Today, I watched a CNBC episode
of their new series "What the Future" (WTF). I'll refrain from commenting on their narrative and how they provide pleasant propaganda to the masses about helping those less fortunate. I find their message of "choice not charity" rather simplistic and self serving to their business clientele.
No, what hit me while watching the episode (about micro financing of urban poor in Nairobi) was how they used language - specifically subtitling. Every poor black person had their spoken language subtitled, even though their English was in many cases clearer than the white presenters/narrators. Go figure? I've noticed this before over the years. Especially how Hollywood would throw in subtitling of Asian characters, even though their fluency and pronunciation was fine. What gives?
Language IS power and I find in operation here, a certain unacknowledged linguistic colonialism. No spirit that accepts the realities of the new "Globlish" and International English that is flourishing around the world. I essence, those with power and money - the producers of these shows (like CNBC) are saying, "We speak the right English and they don't". Even though their English is very clear and understandable, they are using subtitles to silently and serendipitiously promote the idea that these individuals, races, peoples, cultures are "lesser" and "impure".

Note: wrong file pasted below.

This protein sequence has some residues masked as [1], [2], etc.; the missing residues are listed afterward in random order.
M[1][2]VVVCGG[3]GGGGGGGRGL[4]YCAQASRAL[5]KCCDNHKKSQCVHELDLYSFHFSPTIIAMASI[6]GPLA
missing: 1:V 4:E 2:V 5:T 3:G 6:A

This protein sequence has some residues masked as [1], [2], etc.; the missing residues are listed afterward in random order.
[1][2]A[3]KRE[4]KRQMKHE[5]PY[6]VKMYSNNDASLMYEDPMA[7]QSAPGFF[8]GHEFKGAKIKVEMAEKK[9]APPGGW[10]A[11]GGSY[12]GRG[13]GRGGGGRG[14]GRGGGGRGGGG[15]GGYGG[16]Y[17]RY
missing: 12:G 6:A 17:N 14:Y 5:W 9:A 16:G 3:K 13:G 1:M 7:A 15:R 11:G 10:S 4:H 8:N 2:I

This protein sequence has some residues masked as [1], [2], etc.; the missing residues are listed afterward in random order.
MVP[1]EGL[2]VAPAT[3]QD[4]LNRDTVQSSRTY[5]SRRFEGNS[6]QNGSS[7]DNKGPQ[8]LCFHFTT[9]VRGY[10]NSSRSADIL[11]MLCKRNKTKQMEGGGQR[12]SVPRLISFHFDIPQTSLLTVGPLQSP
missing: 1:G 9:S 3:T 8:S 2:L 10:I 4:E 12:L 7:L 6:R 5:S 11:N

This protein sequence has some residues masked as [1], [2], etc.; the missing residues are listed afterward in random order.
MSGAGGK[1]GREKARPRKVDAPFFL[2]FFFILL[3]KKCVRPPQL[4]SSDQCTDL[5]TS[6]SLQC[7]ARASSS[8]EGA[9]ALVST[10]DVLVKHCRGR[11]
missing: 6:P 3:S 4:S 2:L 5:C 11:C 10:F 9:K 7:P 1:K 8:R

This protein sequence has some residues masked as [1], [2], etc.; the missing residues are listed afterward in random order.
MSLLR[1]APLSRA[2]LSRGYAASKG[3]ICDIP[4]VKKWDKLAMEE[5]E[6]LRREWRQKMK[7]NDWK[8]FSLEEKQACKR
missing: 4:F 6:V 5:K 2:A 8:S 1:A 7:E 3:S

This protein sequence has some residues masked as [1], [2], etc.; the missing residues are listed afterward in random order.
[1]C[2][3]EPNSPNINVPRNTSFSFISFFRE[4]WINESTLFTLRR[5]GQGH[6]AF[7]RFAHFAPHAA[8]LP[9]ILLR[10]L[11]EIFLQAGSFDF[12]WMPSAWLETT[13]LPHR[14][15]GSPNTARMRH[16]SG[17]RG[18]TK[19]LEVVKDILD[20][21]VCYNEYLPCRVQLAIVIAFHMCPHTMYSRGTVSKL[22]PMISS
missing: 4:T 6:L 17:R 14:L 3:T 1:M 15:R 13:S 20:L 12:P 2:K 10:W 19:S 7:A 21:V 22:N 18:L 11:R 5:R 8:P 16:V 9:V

Now maybe I'm taking the arguement too far but I'll let you be the judge. Watch the episode
and come to your own conclusions. Language is used as a means of power and to power. In this case, I find it all a bit too much. I wish I could produce my own episode where all the whiteys were subtitled and the Blacks, Russians, Asians weren't. The understanding would still be the same but the message, as McLuhan would have said, the "massage" , would have been different.
[by the way - I like the series! I just don't like their way of subtitling.]